In a comment piece for BikeBiz, John Stevenson, Future’s editor-in-chief of cycling publications, said cyclists were often "given a hard time for not paying the mythical road tax."
Why mythical? Because it should be called 'car tax' or, to be more precise, Vehicle Excise Duty. 'Road tax' was last used to pay for roads in 1936. Winston Churchill, when chancellor of the Exchequer in 1926, started the process of abolishing road tax but many motorists have yet to catch up, thinking cyclists are "tax-dodgers" with less rights to be on the public highway.
Roads aren't paid for by motorists, they're paid for out of general and local taxation so cyclists are not "freeloaders", using roads paid for by others. This is the premise behind a campaign started by BikeBiz executive editor Carlton Reid. In November he created iPayRoadTax.com as a website to stick up for cyclists' rights.
The idea for an iPayRoadTax cycling jersey was mentioned on Twitter and there was an immediate surge of interest.
"When I first mooted the idea of jerseys with road tax discs on them I thought there would be about 30 jersey orders and I would put in a herding-cats, club-style order to a club jersey printer," said Reid.
"However, the immediacy and size of the demand knocked me sideways. It snowballed faster than I could have ever imagined."
He has now inked a licensing deal with Foska of London to create a line of jerseys emblazoned with fake 'road tax' discs.
"I knew I’d struggle to meet demand so, six days after Twittering the first concept, I signed a licensing agreement with Tony Yerby of Foska," said Reid.
The deal enables Reid to continue with his journalism rather than be diverted into manufacturing and retail.
Foska is Britain’s largest manufacturer of bespoke and brand-licensed cycle jerseys, the company behind the jerseys from Marmite, London Pride, The Simpsons, London A-Z, Dennis the Menace and many other iconic cycle jerseys. Foska jerseys are sold in bike shops across the UK and the iPayRoadTax jerseys will be available from mid-February.
Reid said the campaign resonated with cyclists:
"Whenever a newspaper does a story on cycling there will always be a bunch of comments about cyclists not paying road tax, and cyclists replying saying it's now Vehicle Excise Duty.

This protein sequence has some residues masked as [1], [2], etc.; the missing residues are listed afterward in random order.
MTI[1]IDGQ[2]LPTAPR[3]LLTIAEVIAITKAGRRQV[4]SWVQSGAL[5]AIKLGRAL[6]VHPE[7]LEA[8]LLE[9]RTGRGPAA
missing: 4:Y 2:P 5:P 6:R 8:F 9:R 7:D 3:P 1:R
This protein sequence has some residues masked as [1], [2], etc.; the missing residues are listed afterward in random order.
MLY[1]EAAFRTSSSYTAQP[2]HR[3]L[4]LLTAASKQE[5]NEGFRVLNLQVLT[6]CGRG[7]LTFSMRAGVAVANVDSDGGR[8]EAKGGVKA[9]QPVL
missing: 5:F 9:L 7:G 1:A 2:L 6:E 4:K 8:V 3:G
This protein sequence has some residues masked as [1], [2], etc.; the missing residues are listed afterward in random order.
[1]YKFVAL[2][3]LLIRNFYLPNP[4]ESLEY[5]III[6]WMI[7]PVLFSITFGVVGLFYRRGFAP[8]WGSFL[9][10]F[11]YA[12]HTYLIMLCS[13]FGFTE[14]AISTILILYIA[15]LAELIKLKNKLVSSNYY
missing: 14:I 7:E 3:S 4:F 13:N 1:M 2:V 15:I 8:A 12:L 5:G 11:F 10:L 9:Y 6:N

"The iPayRoadTax campaign is an ironic and informational take on this stance from cyclists.
"If you ride enough you'll come across drivers shouting 'buy some road tax' at you. The jerseys will start spreading the message that cyclists have every right to be on the road."
The iPayRoadTax website has been a lightning rod for hard-core 'road tax refuseniks' who continue to believe roads are paid for by motorists. One story on the site has had 180+ comments, many of them from motorists who say the use of road tax as a term is accurate, even though they are pointed to the fact the tax was abolished 74 years ago.
A cyclist commenting on this story said he had been knocked from his bike by a motorist who said the cyclist shouldn't have been on the road because "cyclists don't pay road tax." This particular case is due to be heard by a court in February and the cyclist will cite the road tax reference.
Despite "road tax" being a perjorative term used by a large minority of drivers against cyclists, it's a term still in widespread use. The AA, police forces, RAC, the BBC and What Car have used 'road tax' on their websites. Even HM Customs and Excise has got it wrong in the past.
However, HM Treasury and the Post Office, the organisations which set and sell VED, do not call it 'road tax'. The Post Office calls it 'car tax'.
After much discussion with the DVLA, the iPayRoadTax fake tax disc graphic has been okayed for retail use.
"We were asked to change the colour so it's different to current or forthcoming VED disc colours and we have to make sure the printed discs are not the same size as actual tax discs," said Tony Yerby of Foska.
iPayRoadTax also has an iPhone app available via the iTunes Appstore.